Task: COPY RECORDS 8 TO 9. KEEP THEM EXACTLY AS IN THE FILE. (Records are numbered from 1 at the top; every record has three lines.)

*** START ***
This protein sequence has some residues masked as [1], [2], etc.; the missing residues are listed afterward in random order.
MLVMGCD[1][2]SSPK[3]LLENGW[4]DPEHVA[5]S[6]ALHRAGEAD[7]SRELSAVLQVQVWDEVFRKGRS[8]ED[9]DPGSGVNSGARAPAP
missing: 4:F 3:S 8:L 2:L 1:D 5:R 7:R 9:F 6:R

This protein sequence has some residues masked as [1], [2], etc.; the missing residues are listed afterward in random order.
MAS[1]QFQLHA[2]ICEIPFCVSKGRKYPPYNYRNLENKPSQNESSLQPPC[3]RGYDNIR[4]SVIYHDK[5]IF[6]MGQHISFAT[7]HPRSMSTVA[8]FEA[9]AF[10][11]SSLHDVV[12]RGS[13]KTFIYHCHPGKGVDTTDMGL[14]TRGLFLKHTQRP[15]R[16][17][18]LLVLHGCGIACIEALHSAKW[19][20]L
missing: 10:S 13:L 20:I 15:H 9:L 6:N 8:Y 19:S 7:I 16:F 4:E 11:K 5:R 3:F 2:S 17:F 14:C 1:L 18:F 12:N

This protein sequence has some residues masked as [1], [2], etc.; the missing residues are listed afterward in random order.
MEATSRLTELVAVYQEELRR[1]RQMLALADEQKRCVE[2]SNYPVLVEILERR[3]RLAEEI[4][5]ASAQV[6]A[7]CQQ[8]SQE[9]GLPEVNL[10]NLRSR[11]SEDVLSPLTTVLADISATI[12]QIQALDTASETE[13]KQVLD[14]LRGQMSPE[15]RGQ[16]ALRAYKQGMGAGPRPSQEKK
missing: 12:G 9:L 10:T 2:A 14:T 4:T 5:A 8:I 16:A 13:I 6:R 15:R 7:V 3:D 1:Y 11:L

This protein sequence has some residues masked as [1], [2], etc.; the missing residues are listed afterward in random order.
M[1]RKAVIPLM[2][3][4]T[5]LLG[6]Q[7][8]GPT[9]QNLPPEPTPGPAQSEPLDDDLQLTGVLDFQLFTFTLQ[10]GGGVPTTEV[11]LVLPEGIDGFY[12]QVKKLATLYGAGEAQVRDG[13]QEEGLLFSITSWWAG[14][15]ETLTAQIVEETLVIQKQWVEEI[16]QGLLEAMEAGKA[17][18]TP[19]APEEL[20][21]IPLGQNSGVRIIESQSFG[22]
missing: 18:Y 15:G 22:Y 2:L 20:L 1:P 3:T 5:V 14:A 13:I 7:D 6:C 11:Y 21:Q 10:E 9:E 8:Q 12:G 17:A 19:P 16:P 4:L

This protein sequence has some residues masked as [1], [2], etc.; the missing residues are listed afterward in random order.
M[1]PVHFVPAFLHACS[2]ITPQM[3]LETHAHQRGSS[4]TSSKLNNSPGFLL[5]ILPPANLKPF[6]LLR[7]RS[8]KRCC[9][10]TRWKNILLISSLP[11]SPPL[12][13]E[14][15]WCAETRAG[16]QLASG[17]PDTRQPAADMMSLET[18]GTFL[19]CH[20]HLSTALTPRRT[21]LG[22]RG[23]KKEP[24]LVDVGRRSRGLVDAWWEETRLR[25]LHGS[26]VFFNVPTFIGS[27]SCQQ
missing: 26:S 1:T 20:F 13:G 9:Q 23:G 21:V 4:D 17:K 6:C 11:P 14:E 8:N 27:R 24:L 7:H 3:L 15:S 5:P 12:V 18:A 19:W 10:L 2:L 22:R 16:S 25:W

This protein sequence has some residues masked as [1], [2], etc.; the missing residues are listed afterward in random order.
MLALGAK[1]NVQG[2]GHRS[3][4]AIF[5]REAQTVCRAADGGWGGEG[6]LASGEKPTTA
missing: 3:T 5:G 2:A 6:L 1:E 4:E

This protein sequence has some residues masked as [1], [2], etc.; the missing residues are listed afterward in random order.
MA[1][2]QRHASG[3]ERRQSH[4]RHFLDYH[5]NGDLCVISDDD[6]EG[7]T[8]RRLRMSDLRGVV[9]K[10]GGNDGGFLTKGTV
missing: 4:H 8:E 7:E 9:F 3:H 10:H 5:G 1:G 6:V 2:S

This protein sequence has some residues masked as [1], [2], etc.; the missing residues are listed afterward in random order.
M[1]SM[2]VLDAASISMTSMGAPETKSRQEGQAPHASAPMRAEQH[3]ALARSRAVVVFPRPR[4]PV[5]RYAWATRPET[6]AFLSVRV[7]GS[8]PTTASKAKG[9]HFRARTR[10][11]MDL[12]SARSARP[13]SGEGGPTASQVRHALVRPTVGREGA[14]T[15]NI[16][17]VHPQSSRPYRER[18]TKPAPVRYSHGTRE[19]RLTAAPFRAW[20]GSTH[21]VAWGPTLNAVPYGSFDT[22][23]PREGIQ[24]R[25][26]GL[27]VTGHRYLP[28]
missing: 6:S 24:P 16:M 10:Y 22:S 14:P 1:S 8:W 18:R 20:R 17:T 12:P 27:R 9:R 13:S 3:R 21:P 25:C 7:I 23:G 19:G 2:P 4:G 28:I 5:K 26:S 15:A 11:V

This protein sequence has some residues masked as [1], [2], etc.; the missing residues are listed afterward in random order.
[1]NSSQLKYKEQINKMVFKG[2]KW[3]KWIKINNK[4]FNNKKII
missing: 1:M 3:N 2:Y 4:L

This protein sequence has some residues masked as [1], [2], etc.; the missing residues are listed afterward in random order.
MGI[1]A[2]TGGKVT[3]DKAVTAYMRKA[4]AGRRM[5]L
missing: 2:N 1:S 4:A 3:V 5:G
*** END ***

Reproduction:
This protein sequence has some residues masked as [1], [2], etc.; the missing residues are listed afterward in random order.
M[1]SM[2]VLDAASISMTSMGAPETKSRQEGQAPHASAPMRAEQH[3]ALARSRAVVVFPRPR[4]PV[5]RYAWATRPET[6]AFLSVRV[7]GS[8]PTTASKAKG[9]HFRARTR[10][11]MDL[12]SARSARP[13]SGEGGPTASQVRHALVRPTVGREGA[14]T[15]NI[16][17]VHPQSSRPYRER[18]TKPAPVRYSHGTRE[19]RLTAAPFRAW[20]GSTH[21]VAWGPTLNAVPYGSFDT[22][23]PREGIQ[24]R[25][26]GL[27]VTGHRYLP[28]
missing: 6:S 24:P 16:M 10:Y 22:S 14:P 1:S 8:W 18:R 20:R 17:T 12:P 27:R 9:R 13:S 3:R 21:P 25:C 7:I 23:G 19:G 2:P 4:G 28:I 5:K 26:S 15:A 11:V

This protein sequence has some residues masked as [1], [2], etc.; the missing residues are listed afterward in random order.
[1]NSSQLKYKEQINKMVFKG[2]KW[3]KWIKINNK[4]FNNKKII
missing: 1:M 3:N 2:Y 4:L